Hey Karen,

It's purely anecdotal (albeit anecdotes borne from working at a company
that offered, and has since abandoned, a sparql-based triple store
service), but I just don't see the interest in arbitrary SPARQL queries
against remote datasets that I do against linking to (and grabbing) known
items.  I think there are multiple reasons for this:

1) Unless you're already familiar with the dataset behind the SPARQL
endpoint, where do you even start with constructing useful queries?
2) SPARQL as a query language is a combination of being too powerful and
completely useless in practice: query timeouts are commonplace, endpoints
don't support all of 1.1, etc.  And, going back to point #1, it's hard to
know how to optimize your queries unless you are already pretty familiar
with the data
3) SPARQL is a flawed "API interface" from the get-go (IMHO) for the same
reason we don't offer a public SQL interface to our RDBMSes

Which isn't to say it doesn't have its uses or applications.

I just think that in most cases domain/service-specific APIs (be they
RESTful, based on the Linked Data API [0], whatever) will likely be favored
over generic SPARQL endpoints.  Are n+1 different APIs ideal?  I am pretty
sure the answer is "no", but that's the future I foresee, personally.


On Wed, Nov 6, 2013 at 11:28 AM, Karen Coyle <[log in to unmask]> wrote:

> Ross, I agree with your statement that data doesn't have to be "RDF all
> the way down", etc. But I'd like to hear more about why you think SPARQL
> availability has less value, and if you see an alternative to SPARQL for
> querying.
> kc
> On 11/6/13 8:11 AM, Ross Singer wrote:
>> Hugh, I don't think you're in the weeds with your question (and, while I
>> think that named graphs can provide a solution to your particular problem,
>> that doesn't necessarily mean that it doesn't raise more questions or
>> potentially more frustrations down the line - like any new power, it can
>> be
>> used for good or evil and the difference might not be obvious at first).
>> My question for you, however, is why are you using a triple store for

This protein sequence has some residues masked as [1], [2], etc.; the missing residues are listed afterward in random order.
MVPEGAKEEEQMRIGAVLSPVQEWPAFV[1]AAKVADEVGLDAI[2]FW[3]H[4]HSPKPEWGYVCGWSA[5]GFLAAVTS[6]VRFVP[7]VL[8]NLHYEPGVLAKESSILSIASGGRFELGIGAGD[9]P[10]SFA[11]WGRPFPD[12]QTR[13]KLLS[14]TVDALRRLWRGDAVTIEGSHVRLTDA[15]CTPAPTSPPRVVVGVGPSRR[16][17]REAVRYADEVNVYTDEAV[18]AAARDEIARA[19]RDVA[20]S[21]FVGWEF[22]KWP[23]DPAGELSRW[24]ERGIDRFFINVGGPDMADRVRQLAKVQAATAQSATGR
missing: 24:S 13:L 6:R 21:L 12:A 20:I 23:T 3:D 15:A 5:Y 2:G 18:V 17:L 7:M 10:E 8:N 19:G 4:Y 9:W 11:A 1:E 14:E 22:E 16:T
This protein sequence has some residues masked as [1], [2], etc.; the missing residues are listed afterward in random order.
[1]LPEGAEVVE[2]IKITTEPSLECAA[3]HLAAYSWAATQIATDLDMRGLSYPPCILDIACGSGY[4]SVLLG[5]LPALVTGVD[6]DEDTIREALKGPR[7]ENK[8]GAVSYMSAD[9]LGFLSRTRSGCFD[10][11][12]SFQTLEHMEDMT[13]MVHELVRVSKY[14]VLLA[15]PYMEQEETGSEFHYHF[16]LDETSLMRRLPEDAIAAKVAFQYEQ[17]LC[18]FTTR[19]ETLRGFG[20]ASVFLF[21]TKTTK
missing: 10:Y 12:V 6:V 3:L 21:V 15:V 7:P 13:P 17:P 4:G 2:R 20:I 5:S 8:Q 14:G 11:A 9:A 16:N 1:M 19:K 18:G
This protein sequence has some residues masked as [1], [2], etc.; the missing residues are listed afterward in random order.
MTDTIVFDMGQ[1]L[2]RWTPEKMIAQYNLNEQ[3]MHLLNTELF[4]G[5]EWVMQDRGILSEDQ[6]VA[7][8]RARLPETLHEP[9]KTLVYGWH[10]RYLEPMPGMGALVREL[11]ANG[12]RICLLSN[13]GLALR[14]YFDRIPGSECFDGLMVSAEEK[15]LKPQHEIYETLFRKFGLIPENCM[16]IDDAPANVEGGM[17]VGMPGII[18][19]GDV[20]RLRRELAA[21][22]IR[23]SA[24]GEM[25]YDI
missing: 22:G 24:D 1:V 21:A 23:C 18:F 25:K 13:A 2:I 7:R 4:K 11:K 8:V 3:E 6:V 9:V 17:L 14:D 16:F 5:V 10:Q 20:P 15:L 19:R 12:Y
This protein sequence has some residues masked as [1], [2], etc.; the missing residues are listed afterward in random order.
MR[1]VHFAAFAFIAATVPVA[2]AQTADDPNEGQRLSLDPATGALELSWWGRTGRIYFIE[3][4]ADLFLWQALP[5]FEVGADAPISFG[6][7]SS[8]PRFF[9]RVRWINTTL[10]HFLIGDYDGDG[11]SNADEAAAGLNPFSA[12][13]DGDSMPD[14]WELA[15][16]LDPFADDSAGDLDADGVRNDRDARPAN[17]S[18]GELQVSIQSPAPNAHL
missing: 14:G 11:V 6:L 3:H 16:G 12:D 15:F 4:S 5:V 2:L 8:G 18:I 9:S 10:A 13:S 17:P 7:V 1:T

>> this?
>>   That is, why bother with the broad and general model in what I assume
>> is a
>> closed world assumption in your application?
>> We don't generally use XML databases (Marklogic being a notable
>> exception),
>> or MARC databases, or <insert your transmission format of choice>-specific
>> databases because usually transmission formats are designed to account for
>> lots and lots of variations and maximum flexibility, which generally is
>> the
>> opposite of the modeling that goes into a specific app.
>> I think there's a world of difference between modeling your data so it can
>> be represented in RDF (and, possibly, available via SPARQL, but I think
>> there is *far* less value there) and committing to RDF all the way down.
>>   RDF is a generalization so multiple parties can agree on what data
>> means,
>> but I would have a hard time swallowing the argument that domain-specific
>> data must be RDF-native.
>> -Ross.
>> On Wed, Nov 6, 2013 at 10:52 AM, Hugh Cayless <[log in to unmask]>
>> wrote:
>>  Does that work right down to the level of the individual triple though?
>>> If
>>> a large percentage of my triples are each in their own individual graphs,
>>> won't that be chaos? I really don't know the answer, it's not a
>>> rhetorical
>>> question!
>>> Hugh
>>> On Nov 6, 2013, at 10:40 , Robert Sanderson <[log in to unmask]> wrote:
>>>  Named Graphs are the way to solve the issue you bring up in that post,
>>>> in
>>>> my opinion.  You mint an identifier for the graph, and associate the
>>>> provenance and other information with that.  This then gets ingested as
>>> the
>>>> 4th URI into a quad store, so you don't lose the provenance information.
>>>> In JSON-LD:
>>>> {
>>>>   "@id" : "uri-for-graph",
>>>>   "dcterms:creator" : "uri-for-hugh",
>>>>   "@graph" : [
>>>>    // ... triples go here ...
>>>>   ]
>>>> }
>>>> Rob
>>>> On Wed, Nov 6, 2013 at 7:42 AM, Hugh Cayless <[log in to unmask]>
>>> wrote:
>>>> I wrote about this a few months back at
>>> trouble-with-triples/
>>>> I'd be very interested to hear what the smart folks here think!
>>>>> Hugh
>>>>> On Nov 5, 2013, at 18:28 , Alexander Johannesen <
>>>>> [log in to unmask]> wrote:
>>>>>  But the
>>>>>> question to every piece of meta data is *authority*, which is the part
>>>>>> of RDF that sucks.
> --
> Karen Coyle
> [log in to unmask]
> m: 1-510-435-8234
> skype: kcoylenet